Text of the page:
Journal of Community Health

, Volume 42, Issue 6, pp 1220–1224 | Cite as

Communication Between Low Income Hispanic Patients and Their Healthcare Providers Regarding Physical Activity and Healthy Eating

  • Aliyah Gauri
  • Xeniamaria Rodriguez
  • Patricia Gaona
  • Stephanie Maestri
  • Noella Dietz
  • Mark Stoutenberg
Original Paper


U.S. Hispanics disproportionately show health burdens that may be decreased by discussing physical activity (PA) and healthy eating with their healthcare providers (HCPs). We examined the perceptions of both HCPs and low-income Hispanic patients regarding the dynamics of these communications. We surveyed 295 low-income Hispanic patients and interviewed 14 HCPs at three community health clinics. Patients were asked about their comfort level with HCPs, how often their HCP discussed PA and healthy eating, and the likelihood of following advice on PA and healthy eating. HCPs were asked about their delivery (frequency/duration) and perceived effectiveness in providing such advice. Patients reported feeling “most comfortable” with their physicians (57%) with a lower proportion (19%) feeling “most comfortable” with nurses. Nearly all patients (95%) reported being very likely to follow the advice of their physician. On average, HCPs (physicians and nurses) reported discussing PA and healthy eating with 85% and 80% of their patients, respectively. In contrast, a fewer proportion of patients (65.8%) reported that their physician discussed PA and healthy eating “some” or “a lot” of the time. Overall, physicians reported discussing PA and healthy eating for an average of 5 and 6 min, respectively; whereas nurses reported discussing PA and healthy eating for an average of 12 and 19 min, respectively. Further study on the content and delivery of conversations between HCPs and their low-income Hispanic patients regarding PA and healthy eating could be vital to optimally impact health behaviors.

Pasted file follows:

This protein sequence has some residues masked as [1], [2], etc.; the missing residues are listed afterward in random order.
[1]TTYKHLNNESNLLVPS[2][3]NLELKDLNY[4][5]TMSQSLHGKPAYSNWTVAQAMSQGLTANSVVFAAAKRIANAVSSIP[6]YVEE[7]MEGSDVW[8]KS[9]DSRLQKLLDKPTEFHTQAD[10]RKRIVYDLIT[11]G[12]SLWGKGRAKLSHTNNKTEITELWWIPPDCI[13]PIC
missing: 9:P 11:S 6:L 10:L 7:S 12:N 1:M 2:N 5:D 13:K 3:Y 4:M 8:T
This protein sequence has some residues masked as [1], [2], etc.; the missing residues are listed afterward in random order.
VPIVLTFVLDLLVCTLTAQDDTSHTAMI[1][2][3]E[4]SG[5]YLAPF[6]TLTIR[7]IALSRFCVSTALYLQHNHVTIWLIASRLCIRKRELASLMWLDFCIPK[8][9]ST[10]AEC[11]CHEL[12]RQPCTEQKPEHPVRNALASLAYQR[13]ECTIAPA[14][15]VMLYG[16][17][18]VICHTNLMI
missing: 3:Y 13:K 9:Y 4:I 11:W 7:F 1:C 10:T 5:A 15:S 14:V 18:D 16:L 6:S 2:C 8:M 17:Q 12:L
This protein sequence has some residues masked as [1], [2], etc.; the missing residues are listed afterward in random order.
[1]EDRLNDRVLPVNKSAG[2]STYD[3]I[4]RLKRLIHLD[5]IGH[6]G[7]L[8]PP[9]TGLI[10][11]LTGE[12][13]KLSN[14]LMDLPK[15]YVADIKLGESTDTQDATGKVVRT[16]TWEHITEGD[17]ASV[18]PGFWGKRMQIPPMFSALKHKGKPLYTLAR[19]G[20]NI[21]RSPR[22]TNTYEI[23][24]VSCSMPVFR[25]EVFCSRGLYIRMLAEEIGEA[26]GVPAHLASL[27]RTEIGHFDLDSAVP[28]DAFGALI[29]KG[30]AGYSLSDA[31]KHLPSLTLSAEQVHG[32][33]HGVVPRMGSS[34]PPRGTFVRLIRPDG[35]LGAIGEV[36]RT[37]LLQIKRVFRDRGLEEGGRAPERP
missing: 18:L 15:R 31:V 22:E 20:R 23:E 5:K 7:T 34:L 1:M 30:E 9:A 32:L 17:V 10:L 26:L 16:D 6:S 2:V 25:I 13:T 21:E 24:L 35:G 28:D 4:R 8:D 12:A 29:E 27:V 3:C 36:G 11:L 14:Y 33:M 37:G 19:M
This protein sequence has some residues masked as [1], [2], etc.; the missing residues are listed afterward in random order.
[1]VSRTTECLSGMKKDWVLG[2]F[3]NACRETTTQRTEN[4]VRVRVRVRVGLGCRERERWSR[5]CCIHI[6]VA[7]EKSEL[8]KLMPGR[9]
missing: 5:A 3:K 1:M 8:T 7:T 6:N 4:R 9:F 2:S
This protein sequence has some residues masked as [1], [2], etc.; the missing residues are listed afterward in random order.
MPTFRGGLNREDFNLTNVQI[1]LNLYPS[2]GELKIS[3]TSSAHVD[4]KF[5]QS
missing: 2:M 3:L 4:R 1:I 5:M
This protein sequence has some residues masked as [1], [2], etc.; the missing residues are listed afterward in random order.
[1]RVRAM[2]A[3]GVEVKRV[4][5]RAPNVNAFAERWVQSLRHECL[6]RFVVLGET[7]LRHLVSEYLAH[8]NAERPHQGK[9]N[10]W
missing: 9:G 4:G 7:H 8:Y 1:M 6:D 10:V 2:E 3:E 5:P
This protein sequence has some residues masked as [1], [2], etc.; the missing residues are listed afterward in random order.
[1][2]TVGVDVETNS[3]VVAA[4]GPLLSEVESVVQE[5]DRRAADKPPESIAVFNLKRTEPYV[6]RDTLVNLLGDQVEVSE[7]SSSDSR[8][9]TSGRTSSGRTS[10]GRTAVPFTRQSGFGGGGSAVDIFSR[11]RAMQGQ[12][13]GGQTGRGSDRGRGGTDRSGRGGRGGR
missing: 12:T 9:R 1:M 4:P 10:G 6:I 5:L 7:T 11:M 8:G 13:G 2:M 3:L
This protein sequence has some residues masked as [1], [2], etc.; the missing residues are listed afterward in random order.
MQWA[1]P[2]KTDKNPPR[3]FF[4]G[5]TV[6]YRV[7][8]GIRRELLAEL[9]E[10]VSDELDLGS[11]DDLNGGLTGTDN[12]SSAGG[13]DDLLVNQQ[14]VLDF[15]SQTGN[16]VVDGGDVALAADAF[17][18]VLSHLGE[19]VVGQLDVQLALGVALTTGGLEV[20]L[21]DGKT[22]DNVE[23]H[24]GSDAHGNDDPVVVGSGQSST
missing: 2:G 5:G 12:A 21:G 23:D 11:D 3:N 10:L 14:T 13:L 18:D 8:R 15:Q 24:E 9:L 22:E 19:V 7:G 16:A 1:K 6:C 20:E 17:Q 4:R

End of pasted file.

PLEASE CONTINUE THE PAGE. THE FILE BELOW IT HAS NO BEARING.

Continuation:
Healthcare providers Healthy eating Hispanics Low-income Physical activity 



Community health clinics


Health care providers


Physical activity


Compliance with Ethical Standards

Conflict of interest

The authors declare that there are no conflicts of interest.


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Copyright information

© Springer Science+Business Media New York 2017

Authors and Affiliations

  • Aliyah Gauri
    • 1
  • Xeniamaria Rodriguez
    • 1
  • Patricia Gaona
    • 1
    • 2
  • Stephanie Maestri
    • 3
  • Noella Dietz
    • 1
    • 4
  • Mark Stoutenberg
    • 1
  1. 1.Department of Public Health SciencesUniversity of Miami Miller School of MedicineMiamiUSA
  2. 2.Department of PsychologyUniversity of MiamiCoral GablesUSA
  3. 3.The Children’s TrustMiamiUSA
  4. 4.Broward Health SystemsBrowardUSA

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